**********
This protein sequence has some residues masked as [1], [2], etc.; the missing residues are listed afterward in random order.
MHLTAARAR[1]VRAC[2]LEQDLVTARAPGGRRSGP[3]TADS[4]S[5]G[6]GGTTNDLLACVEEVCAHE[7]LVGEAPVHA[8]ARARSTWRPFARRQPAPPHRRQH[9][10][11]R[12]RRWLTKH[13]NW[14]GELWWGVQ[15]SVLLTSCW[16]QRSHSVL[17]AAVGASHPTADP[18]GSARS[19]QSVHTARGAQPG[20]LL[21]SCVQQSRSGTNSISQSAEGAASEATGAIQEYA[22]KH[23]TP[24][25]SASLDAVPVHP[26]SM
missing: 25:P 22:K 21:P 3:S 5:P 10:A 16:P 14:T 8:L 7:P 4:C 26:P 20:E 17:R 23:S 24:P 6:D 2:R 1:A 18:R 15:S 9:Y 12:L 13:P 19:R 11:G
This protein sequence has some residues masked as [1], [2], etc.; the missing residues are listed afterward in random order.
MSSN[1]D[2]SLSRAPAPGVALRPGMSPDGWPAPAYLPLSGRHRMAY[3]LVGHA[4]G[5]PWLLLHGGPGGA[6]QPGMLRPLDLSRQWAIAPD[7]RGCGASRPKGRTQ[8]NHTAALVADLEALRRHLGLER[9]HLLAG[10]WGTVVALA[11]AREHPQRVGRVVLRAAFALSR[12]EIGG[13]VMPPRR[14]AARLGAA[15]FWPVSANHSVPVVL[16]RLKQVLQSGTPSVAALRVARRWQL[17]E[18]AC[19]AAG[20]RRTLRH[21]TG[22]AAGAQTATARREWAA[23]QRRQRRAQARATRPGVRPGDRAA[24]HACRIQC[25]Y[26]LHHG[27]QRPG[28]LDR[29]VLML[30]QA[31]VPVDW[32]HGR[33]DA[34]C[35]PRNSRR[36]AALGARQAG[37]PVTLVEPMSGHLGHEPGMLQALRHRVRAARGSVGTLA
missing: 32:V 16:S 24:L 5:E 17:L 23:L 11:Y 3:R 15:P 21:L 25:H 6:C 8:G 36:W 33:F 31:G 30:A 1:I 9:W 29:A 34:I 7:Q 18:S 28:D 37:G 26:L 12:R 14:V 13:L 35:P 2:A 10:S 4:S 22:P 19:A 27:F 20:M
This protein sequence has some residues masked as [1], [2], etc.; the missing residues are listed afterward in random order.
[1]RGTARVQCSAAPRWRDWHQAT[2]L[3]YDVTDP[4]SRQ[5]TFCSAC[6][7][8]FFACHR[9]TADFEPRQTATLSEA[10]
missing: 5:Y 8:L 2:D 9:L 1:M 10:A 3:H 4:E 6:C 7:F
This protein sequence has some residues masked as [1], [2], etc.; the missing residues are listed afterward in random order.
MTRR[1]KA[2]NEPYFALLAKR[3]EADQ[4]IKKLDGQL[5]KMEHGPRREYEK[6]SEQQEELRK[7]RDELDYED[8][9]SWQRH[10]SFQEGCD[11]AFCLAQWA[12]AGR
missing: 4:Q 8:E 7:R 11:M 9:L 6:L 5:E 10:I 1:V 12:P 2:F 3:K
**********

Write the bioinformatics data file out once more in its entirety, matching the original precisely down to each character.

This protein sequence has some residues masked as [1], [2], etc.; the missing residues are listed afterward in random order.
MHLTAARAR[1]VRAC[2]LEQDLVTARAPGGRRSGP[3]TADS[4]S[5]G[6]GGTTNDLLACVEEVCAHE[7]LVGEAPVHA[8]ARARSTWRPFARRQPAPPHRRQH[9][10][11]R[12]RRWLTKH[13]NW[14]GELWWGVQ[15]SVLLTSCW[16]QRSHSVL[17]AAVGASHPTADP[18]GSARS[19]QSVHTARGAQPG[20]LL[21]SCVQQSRSGTNSISQSAEGAASEATGAIQEYA[22]KH[23]TP[24][25]SASLDAVPVHP[26]SM
missing: 25:P 22:K 21:P 3:S 5:P 10:A 16:P 14:T 8:L 7:P 4:C 26:P 20:E 17:R 23:S 24:P 6:D 2:R 1:A 18:R 15:S 9:Y 12:L 13:P 19:R 11:G
This protein sequence has some residues masked as [1], [2], etc.; the missing residues are listed afterward in random order.
MSSN[1]D[2]SLSRAPAPGVALRPGMSPDGWPAPAYLPLSGRHRMAY[3]LVGHA[4]G[5]PWLLLHGGPGGA[6]QPGMLRPLDLSRQWAIAPD[7]RGCGASRPKGRTQ[8]NHTAALVADLEALRRHLGLER[9]HLLAG[10]WGTVVALA[11]AREHPQRVGRVVLRAAFALSR[12]EIGG[13]VMPPRR[14]AARLGAA[15]FWPVSANHSVPVVL[16]RLKQVLQSGTPSVAALRVARRWQL[17]E[18]AC[19]AAG[20]RRTLRH[21]TG[22]AAGAQTATARREWAA[23]QRRQRRAQARATRPGVRPGDRAA[24]HACRIQC[25]Y[26]LHHG[27]QRPG[28]LDR[29]VLML[30]QA[31]VPVDW[32]HGR[33]DA[34]C[35]PRNSRR[36]AALGARQAG[37]PVTLVEPMSGHLGHEPGMLQALRHRVRAARGSVGTLA
missing: 32:V 16:S 24:L 5:E 17:L 23:L 11:Y 3:R 15:P 21:L 25:H 6:C 8:G 36:W 33:F 31:G 30:A 1:I 9:W 29:A 34:I 7:Q 18:S 28:D 37:G 26:L 12:R 14:V 13:L 35:P 2:A 10:S 4:S 22:P 19:A 27:F 20:M
This protein sequence has some residues masked as [1], [2], etc.; the missing residues are listed afterward in random order.
[1]RGTARVQCSAAPRWRDWHQAT[2]L[3]YDVTDP[4]SRQ[5]TFCSAC[6][7][8]FFACHR[9]TADFEPRQTATLSEA[10]
missing: 5:Y 8:L 2:D 9:L 1:M 10:A 3:H 4:E 6:C 7:F
This protein sequence has some residues masked as [1], [2], etc.; the missing residues are listed afterward in random order.
MTRR[1]KA[2]NEPYFALLAKR[3]EADQ[4]IKKLDGQL[5]KMEHGPRREYEK[6]SEQQEELRK[7]RDELDYED[8][9]SWQRH[10]SFQEGCD[11]AFCLAQWA[12]AGR
missing: 4:Q 8:E 7:R 11:M 9:L 6:L 5:E 10:I 1:V 12:P 2:F 3:K